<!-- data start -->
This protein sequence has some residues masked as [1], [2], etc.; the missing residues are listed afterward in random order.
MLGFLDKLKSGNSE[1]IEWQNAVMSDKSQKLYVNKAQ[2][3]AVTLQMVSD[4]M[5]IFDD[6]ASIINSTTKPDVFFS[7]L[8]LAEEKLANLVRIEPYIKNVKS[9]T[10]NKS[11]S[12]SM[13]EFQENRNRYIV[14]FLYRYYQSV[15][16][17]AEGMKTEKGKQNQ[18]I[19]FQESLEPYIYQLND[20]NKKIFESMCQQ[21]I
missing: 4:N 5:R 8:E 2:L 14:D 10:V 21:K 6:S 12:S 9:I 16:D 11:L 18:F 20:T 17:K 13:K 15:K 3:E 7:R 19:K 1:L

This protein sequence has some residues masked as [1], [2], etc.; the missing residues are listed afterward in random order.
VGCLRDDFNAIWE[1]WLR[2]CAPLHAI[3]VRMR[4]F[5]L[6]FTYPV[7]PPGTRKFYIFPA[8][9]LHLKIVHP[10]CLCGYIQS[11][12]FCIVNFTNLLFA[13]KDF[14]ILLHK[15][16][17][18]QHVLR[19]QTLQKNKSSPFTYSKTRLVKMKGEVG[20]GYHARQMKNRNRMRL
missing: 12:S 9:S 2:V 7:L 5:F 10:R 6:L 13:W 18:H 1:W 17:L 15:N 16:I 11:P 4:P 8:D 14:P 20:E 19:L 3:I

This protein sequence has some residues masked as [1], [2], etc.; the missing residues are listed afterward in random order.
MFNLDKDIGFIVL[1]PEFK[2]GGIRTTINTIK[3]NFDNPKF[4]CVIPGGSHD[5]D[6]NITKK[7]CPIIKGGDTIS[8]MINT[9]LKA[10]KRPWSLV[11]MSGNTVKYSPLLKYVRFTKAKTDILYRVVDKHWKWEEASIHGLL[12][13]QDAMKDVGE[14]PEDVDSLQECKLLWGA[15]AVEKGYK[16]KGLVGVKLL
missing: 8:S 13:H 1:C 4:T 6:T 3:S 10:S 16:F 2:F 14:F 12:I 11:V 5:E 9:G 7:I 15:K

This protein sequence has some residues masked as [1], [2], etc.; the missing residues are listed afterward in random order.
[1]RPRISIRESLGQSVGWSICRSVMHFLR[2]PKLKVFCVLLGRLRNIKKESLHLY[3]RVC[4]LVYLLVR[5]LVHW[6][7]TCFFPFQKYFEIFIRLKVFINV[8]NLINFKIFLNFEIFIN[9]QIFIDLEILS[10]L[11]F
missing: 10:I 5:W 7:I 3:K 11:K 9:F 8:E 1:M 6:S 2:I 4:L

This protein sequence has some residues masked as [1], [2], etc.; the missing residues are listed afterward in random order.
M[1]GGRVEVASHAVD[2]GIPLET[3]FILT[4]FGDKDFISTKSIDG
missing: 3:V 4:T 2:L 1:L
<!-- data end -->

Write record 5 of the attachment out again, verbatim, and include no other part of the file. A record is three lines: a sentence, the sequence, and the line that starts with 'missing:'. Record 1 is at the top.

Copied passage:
This protein sequence has some residues masked as [1], [2], etc.; the missing residues are listed afterward in random order.
M[1]GGRVEVASHAVD[2]GIPLET[3]FILT[4]FGDKDFISTKSIDG
missing: 3:V 4:T 2:L 1:L